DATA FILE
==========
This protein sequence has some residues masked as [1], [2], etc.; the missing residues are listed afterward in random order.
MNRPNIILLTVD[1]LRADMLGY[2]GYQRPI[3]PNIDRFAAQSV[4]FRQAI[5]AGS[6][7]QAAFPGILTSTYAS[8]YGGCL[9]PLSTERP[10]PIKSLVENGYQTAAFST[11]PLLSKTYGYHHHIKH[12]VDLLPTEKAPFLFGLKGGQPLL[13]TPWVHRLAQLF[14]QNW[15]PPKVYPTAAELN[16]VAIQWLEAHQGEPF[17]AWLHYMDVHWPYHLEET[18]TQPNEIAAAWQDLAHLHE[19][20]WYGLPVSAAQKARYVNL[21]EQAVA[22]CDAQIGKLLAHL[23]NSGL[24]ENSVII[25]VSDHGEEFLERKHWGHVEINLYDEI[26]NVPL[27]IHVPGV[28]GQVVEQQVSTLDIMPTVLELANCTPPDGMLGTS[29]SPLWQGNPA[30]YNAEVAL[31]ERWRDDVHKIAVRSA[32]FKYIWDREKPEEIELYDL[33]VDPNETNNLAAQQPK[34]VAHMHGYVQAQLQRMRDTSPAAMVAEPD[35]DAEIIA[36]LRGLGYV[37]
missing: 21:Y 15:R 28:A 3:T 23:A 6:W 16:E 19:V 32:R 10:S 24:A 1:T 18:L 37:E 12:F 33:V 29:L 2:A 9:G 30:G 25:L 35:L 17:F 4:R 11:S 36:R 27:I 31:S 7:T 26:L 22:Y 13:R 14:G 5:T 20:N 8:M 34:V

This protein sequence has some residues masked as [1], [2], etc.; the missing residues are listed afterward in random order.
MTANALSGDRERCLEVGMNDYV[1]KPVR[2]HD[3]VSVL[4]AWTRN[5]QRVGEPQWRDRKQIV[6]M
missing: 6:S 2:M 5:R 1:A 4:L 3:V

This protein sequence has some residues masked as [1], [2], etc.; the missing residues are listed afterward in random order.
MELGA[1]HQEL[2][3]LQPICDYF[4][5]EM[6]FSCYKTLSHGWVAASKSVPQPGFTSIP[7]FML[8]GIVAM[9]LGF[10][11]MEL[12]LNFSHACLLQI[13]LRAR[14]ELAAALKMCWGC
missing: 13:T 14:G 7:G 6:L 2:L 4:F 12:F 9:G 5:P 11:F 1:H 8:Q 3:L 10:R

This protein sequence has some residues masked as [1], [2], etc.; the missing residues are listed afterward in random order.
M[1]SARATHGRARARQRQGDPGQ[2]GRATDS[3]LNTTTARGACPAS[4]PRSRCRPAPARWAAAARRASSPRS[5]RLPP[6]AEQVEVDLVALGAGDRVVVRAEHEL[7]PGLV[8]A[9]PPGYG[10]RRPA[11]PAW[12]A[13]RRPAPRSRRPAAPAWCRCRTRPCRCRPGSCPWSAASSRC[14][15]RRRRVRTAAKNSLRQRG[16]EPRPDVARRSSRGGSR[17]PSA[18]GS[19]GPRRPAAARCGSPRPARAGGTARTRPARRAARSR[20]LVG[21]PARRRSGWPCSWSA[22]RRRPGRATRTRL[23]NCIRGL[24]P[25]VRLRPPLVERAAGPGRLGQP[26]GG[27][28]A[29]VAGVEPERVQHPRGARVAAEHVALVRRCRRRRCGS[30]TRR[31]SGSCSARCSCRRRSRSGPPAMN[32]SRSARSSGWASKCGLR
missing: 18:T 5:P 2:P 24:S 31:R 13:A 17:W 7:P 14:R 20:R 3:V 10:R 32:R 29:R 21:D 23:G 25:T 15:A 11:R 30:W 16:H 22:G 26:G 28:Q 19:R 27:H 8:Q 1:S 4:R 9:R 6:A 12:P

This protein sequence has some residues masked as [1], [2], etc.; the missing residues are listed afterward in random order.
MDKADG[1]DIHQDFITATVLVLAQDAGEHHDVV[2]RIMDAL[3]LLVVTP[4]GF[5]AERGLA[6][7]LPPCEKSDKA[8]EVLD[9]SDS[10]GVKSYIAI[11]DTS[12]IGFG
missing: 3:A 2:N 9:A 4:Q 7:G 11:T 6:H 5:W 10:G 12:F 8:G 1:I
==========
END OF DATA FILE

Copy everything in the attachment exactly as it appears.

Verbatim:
This protein sequence has some residues masked as [1], [2], etc.; the missing residues are listed afterward in random order.
MNRPNIILLTVD[1]LRADMLGY[2]GYQRPI[3]PNIDRFAAQSV[4]FRQAI[5]AGS[6][7]QAAFPGILTSTYAS[8]YGGCL[9]PLSTERP[10]PIKSLVENGYQTAAFST[11]PLLSKTYGYHHHIKH[12]VDLLPTEKAPFLFGLKGGQPLL[13]TPWVHRLAQLF[14]QNW[15]PPKVYPTAAELN[16]VAIQWLEAHQGEPF[17]AWLHYMDVHWPYHLEET[18]TQPNEIAAAWQDLAHLHE[19][20]WYGLPVSAAQKARYVNL[21]EQAVA[22]CDAQIGKLLAHL[23]NSGL[24]ENSVII[25]VSDHGEEFLERKHWGHVEINLYDEI[26]NVPL[27]IHVPGV[28]GQVVEQQVSTLDIMPTVLELANCTPPDGMLGTS[29]SPLWQGNPA[30]YNAEVAL[31]ERWRDDVHKIAVRSA[32]FKYIWDREKPEEIELYDL[33]VDPNETNNLAAQQPK[34]VAHMHGYVQAQLQRMRDTSPAAMVAEPD[35]DAEIIA[36]LRGLGYV[37]
missing: 21:Y 15:R 28:A 3:T 23:A 6:W 16:E 19:V 32:R 10:S 24:A 1:T 18:L 37:E 12:F 33:V 29:L 2:A 9:G 30:G 25:L 35:L 17:F 4:R 11:S 36:R 27:I 31:S 7:T 26:L 22:Y 13:R 14:G 5:T 20:N 8:M 34:V

This protein sequence has some residues masked as [1], [2], etc.; the missing residues are listed afterward in random order.
MTANALSGDRERCLEVGMNDYV[1]KPVR[2]HD[3]VSVL[4]AWTRN[5]QRVGEPQWRDRKQIV[6]M
missing: 6:S 2:M 5:R 1:A 4:L 3:V

This protein sequence has some residues masked as [1], [2], etc.; the missing residues are listed afterward in random order.
MELGA[1]HQEL[2][3]LQPICDYF[4][5]EM[6]FSCYKTLSHGWVAASKSVPQPGFTSIP[7]FML[8]GIVAM[9]LGF[10][11]MEL[12]LNFSHACLLQI[13]LRAR[14]ELAAALKMCWGC
missing: 13:T 14:G 7:G 6:L 2:L 4:F 12:F 9:G 5:P 11:F 1:H 8:Q 3:L 10:R

This protein sequence has some residues masked as [1], [2], etc.; the missing residues are listed afterward in random order.
M[1]SARATHGRARARQRQGDPGQ[2]GRATDS[3]LNTTTARGACPAS[4]PRSRCRPAPARWAAAARRASSPRS[5]RLPP[6]AEQVEVDLVALGAGDRVVVRAEHEL[7]PGLV[8]A[9]PPGYG[10]RRPA[11]PAW[12]A[13]RRPAPRSRRPAAPAWCRCRTRPCRCRPGSCPWSAASSRC[14][15]RRRRVRTAAKNSLRQRG[16]EPRPDVARRSSRGGSR[17]PSA[18]GS[19]GPRRPAAARCGSPRPARAGGTARTRPARRAARSR[20]LVG[21]PARRRSGWPCSWSA[22]RRRPGRATRTRL[23]NCIRGL[24]P[25]VRLRPPLVERAAGPGRLGQP[26]GG[27][28]A[29]VAGVEPERVQHPRGARVAAEHVALVRRCRRRRCGS[30]TRR[31]SGSCSARCSCRRRSRSGPPAMN[32]SRSARSSGWASKCGLR
missing: 18:T 5:P 2:P 24:S 31:R 13:A 17:W 7:P 14:R 20:R 3:V 10:R 32:R 29:R 21:D 23:G 25:T 15:A 11:R 30:W 16:H 22:G 26:G 28:Q 19:R 27:H 8:Q 1:S 4:R 9:R 6:A 12:P

This protein sequence has some residues masked as [1], [2], etc.; the missing residues are listed afterward in random order.
MDKADG[1]DIHQDFITATVLVLAQDAGEHHDVV[2]RIMDAL[3]LLVVTP[4]GF[5]AERGLA[6][7]LPPCEKSDKA[8]EVLD[9]SDS[10]GVKSYIAI[11]DTS[12]IGFG
missing: 3:A 2:N 9:A 4:Q 7:G 11:T 6:H 5:W 10:G 12:F 8:G 1:I